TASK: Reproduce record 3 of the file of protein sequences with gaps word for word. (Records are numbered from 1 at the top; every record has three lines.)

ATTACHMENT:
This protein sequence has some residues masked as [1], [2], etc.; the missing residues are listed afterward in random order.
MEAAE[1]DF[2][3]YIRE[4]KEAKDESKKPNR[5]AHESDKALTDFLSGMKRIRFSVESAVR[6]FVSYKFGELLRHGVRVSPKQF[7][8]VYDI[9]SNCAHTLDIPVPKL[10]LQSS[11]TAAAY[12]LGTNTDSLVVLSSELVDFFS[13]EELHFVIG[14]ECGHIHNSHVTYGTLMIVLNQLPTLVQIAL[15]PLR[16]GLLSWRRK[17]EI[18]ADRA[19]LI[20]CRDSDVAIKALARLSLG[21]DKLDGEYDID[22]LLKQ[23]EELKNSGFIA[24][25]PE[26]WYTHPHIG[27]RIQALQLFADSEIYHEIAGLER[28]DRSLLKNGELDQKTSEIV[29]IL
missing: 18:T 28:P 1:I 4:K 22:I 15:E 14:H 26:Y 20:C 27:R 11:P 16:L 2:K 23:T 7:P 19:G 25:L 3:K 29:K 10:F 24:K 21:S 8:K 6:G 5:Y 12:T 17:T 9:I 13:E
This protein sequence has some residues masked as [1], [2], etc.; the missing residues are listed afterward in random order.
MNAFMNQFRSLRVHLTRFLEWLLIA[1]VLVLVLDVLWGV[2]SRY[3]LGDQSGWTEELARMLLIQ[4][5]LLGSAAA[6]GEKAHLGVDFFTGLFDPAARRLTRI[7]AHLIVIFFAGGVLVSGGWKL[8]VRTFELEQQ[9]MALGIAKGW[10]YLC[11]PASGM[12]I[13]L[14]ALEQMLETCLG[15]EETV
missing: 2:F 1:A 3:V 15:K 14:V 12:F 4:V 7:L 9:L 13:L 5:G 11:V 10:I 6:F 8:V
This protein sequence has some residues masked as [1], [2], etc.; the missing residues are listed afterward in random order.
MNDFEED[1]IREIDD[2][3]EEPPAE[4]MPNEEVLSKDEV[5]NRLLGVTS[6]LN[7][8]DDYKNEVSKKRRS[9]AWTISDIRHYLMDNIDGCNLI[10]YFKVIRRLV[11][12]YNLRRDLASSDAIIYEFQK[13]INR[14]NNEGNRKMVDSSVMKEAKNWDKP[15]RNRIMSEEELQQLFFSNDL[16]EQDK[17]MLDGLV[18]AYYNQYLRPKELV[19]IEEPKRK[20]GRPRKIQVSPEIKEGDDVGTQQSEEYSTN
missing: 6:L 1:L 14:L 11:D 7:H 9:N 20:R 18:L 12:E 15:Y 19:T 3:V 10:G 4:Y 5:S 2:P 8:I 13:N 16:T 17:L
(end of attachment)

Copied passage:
This protein sequence has some residues masked as [1], [2], etc.; the missing residues are listed afterward in random order.
MNDFEED[1]IREIDD[2][3]EEPPAE[4]MPNEEVLSKDEV[5]NRLLGVTS[6]LN[7][8]DDYKNEVSKKRRS[9]AWTISDIRHYLMDNIDGCNLI[10]YFKVIRRLV[11][12]YNLRRDLASSDAIIYEFQK[13]INR[14]NNEGNRKMVDSSVMKEAKNWDKP[15]RNRIMSEEELQQLFFSNDL[16]EQDK[17]MLDGLV[18]AYYNQYLRPKELV[19]IEEPKRK[20]GRPRKIQVSPEIKEGDDVGTQQSEEYSTN
missing: 6:L 1:L 14:L 11:D 7:H 9:N 20:R 18:L 12:E 15:Y 19:T 3:V 10:G 4:Y 5:S 2:P 8:I 13:N 16:T 17:L